The Las Vegas Valley Water District pays residents $2 for every square foot of grass they remove and then replace with desert landscaping.
"We've removed millions of square feet," said Bronson Mack, a spokesman for the agency. "If you put it all together, an 18-inch piece of turf would stretch from Las Vegas to Sydney and beyond."
In addition, a huge portion of the water from the sewage system in this city of nearly 2 million is treated and reused. Some goes to golf courses, while the stuff that goes through most gets returned for human consumption. The city gets 300,000 acre feet a year from Lake Mead, and it reclaims more than 200,000 acre feet.
Vegas doesn't seem like a green city at first glance. The zillions of lights of the Strip blaze 24 hours a day, and there's a large Hummer dealership in town. Plus, the city's marquee economic activity is one of conspicuous consumption--a blow-the-life-savings-on-a-roll-of-the-dice ethos, not frugality of any sort.
But city officials, as well as the Nevada legislature, have begun to implementthat will, ideally, ease a bit of the burden of trying to keep a growing metropolis humming--one that just happens to be located in one of the more in North America.
For instance, Mack said, there are two government-owned hydrogen filling stations. Different city agencies are experimenting withutility vehicles and pickup trucks, which generally only drive in a circumscribed area--that is, never too far from a fill-up. Other municipalities are experimenting with hydrogen cars as well.
Energy and water are hot topics for residents. One person I met went into a lengthy discussion about the decline in water levels in Lake Mead and other nearby lakes. A cab driver told me how police threatened to throw him in jail for inciting a riot after complaining about his high power bill at the local utility's open house. After he complained, he said, several people joined in and started shouting at the utility officials.
The electrical bill in his two-bedroom condo, the driver said, comes to about $150 a month.
Because of Las Vegas' desert location, a major emphasis is on solar energy. Under one state law, utilities are required to get 15 percent of their power from renewable resources and 5 percent from solar by 2015.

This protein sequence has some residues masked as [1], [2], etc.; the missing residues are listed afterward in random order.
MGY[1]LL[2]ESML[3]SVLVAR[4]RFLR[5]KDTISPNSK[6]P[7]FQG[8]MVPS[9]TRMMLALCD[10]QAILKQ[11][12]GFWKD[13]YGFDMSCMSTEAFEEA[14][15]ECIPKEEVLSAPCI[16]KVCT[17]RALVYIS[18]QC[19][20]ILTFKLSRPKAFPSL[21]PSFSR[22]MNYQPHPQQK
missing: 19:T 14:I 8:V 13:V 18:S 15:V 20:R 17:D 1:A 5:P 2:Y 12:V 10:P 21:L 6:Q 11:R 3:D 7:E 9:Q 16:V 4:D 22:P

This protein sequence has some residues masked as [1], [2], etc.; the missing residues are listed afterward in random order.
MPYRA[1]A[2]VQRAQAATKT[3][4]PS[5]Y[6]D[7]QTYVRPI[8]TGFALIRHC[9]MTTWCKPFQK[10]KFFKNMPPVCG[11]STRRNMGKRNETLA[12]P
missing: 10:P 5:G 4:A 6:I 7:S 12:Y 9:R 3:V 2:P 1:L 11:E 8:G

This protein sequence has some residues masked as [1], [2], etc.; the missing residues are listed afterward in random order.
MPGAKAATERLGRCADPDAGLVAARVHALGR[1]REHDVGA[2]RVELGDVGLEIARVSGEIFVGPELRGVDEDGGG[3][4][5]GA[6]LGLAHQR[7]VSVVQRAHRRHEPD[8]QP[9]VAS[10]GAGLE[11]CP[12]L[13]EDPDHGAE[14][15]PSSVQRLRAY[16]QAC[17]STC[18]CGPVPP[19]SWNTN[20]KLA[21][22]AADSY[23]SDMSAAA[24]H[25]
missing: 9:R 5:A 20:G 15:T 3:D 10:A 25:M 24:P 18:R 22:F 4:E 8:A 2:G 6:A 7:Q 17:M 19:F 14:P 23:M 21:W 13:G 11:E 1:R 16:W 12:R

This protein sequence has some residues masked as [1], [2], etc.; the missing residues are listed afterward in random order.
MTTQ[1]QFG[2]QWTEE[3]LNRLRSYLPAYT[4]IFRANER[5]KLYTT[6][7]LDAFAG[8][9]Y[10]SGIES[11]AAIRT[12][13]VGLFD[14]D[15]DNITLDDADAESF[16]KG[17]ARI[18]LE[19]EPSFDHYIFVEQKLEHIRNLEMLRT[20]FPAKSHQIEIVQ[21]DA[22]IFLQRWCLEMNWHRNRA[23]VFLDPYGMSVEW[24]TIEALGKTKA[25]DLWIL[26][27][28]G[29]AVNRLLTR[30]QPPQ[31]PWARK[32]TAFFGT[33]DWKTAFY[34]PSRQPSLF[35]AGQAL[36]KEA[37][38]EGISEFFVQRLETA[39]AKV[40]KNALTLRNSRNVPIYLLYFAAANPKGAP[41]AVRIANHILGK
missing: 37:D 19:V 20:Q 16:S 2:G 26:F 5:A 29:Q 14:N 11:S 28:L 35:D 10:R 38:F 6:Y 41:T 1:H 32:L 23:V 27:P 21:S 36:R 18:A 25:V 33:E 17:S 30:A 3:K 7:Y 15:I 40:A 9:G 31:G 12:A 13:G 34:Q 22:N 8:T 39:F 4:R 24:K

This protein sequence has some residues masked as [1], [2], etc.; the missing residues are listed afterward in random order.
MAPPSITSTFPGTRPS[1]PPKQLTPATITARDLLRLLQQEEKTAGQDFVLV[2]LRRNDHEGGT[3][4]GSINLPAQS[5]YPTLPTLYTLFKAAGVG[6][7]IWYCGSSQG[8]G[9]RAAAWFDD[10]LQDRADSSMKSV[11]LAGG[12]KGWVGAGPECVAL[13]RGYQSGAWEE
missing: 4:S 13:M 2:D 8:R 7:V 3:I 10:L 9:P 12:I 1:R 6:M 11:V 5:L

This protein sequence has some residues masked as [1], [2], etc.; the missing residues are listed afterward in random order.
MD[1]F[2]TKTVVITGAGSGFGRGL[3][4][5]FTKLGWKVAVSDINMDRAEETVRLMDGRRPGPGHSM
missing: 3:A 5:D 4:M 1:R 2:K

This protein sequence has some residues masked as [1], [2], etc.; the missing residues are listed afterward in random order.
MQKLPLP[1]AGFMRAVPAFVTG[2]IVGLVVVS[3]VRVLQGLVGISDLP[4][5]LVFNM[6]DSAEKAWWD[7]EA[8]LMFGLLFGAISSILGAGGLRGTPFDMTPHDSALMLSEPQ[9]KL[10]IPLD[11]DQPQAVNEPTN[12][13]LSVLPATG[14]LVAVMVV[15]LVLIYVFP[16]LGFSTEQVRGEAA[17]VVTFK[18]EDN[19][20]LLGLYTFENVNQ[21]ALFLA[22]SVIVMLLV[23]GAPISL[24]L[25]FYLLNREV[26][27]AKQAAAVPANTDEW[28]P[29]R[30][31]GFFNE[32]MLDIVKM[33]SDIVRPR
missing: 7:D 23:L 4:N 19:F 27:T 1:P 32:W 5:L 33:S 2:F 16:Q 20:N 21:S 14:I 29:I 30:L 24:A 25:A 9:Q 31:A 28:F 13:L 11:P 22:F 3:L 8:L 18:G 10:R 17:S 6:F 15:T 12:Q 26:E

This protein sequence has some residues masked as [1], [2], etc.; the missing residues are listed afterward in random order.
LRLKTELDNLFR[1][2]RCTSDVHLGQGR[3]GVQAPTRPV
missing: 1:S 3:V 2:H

This explains the solar panels on the roof of the underground pumping stations sending water to the city. The panels provide electricity to run the pumps, which lift water 200 feet into the air so that the water can cascade down to holding tanks and homes.
The water agency has already put solar panels on four of its pumping stations and will have a fifth completed soon. In all, the agency will put solar-power systems on six stations for a total of $22.6 million dollars. Thecome from a company called PowerLight, which also provides maintenance, while Sharp made the solar panels.
The water system and the pumping system right now aren't completely synchronized. The pumps mostly run at night and the solar panels, for obvious reasons, generate electricity in the day. As a result, most of the electricity generated by the panels goes into the grid.
By shifting pumping activities to the daytime, a long-term change that's now under way, the agency will consume more of its own power and qualify for incentives and rebates from the state.
Solar will likely never fill all of the needs of the pumping stations. In January, the solar system at the Grand Canyon pumping station generated 38,000 kilowatt-hours of energy. Overall, said Mack, the plant consumed 114,000kWh.
Meanwhile, Acciona Solar next month plans to begin pumping power out of Nevada Solar One, a 64-megawatt facility 40 miles outside of town. That's enough power for 15,000 homes or 22,000 hotel rooms, said Gilbert Cohen, senior vice president of Acciona.
Potentially, the site, which is now 300 acres, could be built up to provide 2,000 megawatts of power.
(Editors' note: Check back Monday for a full story about the Nevada Solar One power plant.)